Please use this identifier to cite or link to this item: http://hdl.handle.net/2440/83023
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dc.contributor.authorCollins-Praino, L.en
dc.contributor.authorGaltieri, D.en
dc.contributor.authorCollins, P.en
dc.contributor.authorJones, S.en
dc.contributor.authorPort, R.en
dc.contributor.authorPaul, N.en
dc.contributor.authorHockemeyer, J.en
dc.contributor.authorMuller, C.en
dc.contributor.authorSalamone, J.en
dc.date.issued2010en
dc.identifier.citationBehavioural Brain Research, 2010; 211(25):148-155en
dc.identifier.issn0166-4328en
dc.identifier.issn1872-7549en
dc.identifier.urihttp://hdl.handle.net/2440/83023-
dc.description.abstractForebrain dopamine (DA) is a critical component of the brain circuitry regulating behavioral activation. Adenosine A(2A) antagonists reverse many of the behavioral effects of DA antagonists, and A(2A) receptors are co-localized with D(2) receptors on striatal medium spiny neurons. The present work was undertaken to determine if the ability of an A(2A) antagonist, a non-selective adenosine antagonist, or an A(1) antagonist to reverse the locomotor effects of DA blockade in rats differed depending upon whether D(1) or D(2) family receptors were being antagonized. The adenosine antagonists MSX-3, caffeine, DPCPX and CPT were studied for their ability to reverse the locomotor suppression induced by the D(1) antagonist SCH 39166 (ecopipam) and the D(2) antagonist eticlopride. The D(1) and D(2) antagonists suppressed locomotion in all experiments. The adenosine A(2A) receptor antagonist MSX-3 (0.5-2.0 mg/kg IP) significantly reversed the suppression of locomotion induced by eticlopride. The non-selective adenosine antagonist caffeine (5.0-20.0 mg/kg IP) also reversed the effect of eticlopride, though the effect was not as robust as that seen with MSX-3. The adenosine A(1) antagonists DPCPX (0.375-1.5 mg/kg) and CPT (3.0-12.0 mg/kg IP) were unable to reverse the locomotor impairment elicited by eticlopride. Furthermore, the attenuation of locomotion induced by the D(1) antagonist could only be reversed by the highest dose of MSX-3, but not by caffeine, DPCPX or CPT. DA and adenosine receptor antagonists interact in the regulation of locomotor activation, but the nature of this interaction appears to depend upon the receptor selectivity profiles of the specific drugs being tested.en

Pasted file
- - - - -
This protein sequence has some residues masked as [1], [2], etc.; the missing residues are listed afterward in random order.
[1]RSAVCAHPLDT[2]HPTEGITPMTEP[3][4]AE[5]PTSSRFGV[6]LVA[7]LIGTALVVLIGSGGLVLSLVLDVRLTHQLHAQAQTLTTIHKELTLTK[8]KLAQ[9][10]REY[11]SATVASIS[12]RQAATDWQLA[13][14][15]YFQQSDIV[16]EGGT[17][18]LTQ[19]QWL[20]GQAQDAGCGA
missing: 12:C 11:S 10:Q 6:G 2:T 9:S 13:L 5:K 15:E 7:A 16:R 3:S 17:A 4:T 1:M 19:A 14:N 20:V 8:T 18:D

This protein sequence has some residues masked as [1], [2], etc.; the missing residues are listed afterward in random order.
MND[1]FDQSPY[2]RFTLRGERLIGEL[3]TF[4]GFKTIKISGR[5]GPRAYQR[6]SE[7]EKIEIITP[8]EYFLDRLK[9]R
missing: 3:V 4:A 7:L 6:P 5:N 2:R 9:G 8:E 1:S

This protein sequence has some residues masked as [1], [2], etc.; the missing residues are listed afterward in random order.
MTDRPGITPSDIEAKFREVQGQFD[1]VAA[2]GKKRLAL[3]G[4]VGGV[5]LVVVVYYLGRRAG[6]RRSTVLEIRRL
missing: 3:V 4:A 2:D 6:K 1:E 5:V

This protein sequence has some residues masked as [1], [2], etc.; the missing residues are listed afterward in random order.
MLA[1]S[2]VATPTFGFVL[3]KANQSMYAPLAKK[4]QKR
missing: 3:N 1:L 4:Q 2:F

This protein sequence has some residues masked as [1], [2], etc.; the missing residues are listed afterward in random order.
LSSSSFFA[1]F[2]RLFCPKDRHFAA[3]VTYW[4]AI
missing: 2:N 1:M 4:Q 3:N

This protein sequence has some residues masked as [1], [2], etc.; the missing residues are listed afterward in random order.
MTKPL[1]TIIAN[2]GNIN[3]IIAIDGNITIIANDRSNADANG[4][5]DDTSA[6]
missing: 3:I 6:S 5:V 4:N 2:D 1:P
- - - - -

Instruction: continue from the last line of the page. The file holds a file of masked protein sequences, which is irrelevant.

dc.description.statementofresponsibilityLyndsey E. Collins, Daniel J. Galtieri, Patricia Collins, Shawnet K. Jones, Russell G. Port, Nicholas E. Paul, Jörg Hockemeyer, Christa E. Müller, John D. Salamoneen
dc.language.isoenen
dc.publisherElsevier Science BVen
dc.rights© 2010 Elsevier B.V. All rights reserved.en
dc.subjectProsencephalon; Animals; Rats; Rats, Sprague-Dawley; Receptors, Dopamine; Receptors, Purinergic P1; Dopamine Antagonists; Analysis of Variance; Behavior, Animal; Motor Activity; Dose-Response Relationship, Drug; Drug Interactions; Male; Purinergic P1 Receptor Antagonistsen
dc.titleInteractions between adenosine and dopamine receptor antagonists with different selectivity profiles: effects on locomotor activityen
dc.typeJournal articleen
dc.identifier.rmid0020137269en
dc.identifier.doi10.1016/j.bbr.2010.03.003en
dc.identifier.pubid14948-
pubs.library.collectionAnatomical Sciences publicationsen
pubs.verification-statusVerifieden
pubs.publication-statusPublisheden
dc.identifier.orcidCollins-Praino, L. [0000-0002-4380-7600]en
Appears in Collections:Anatomical Sciences publications

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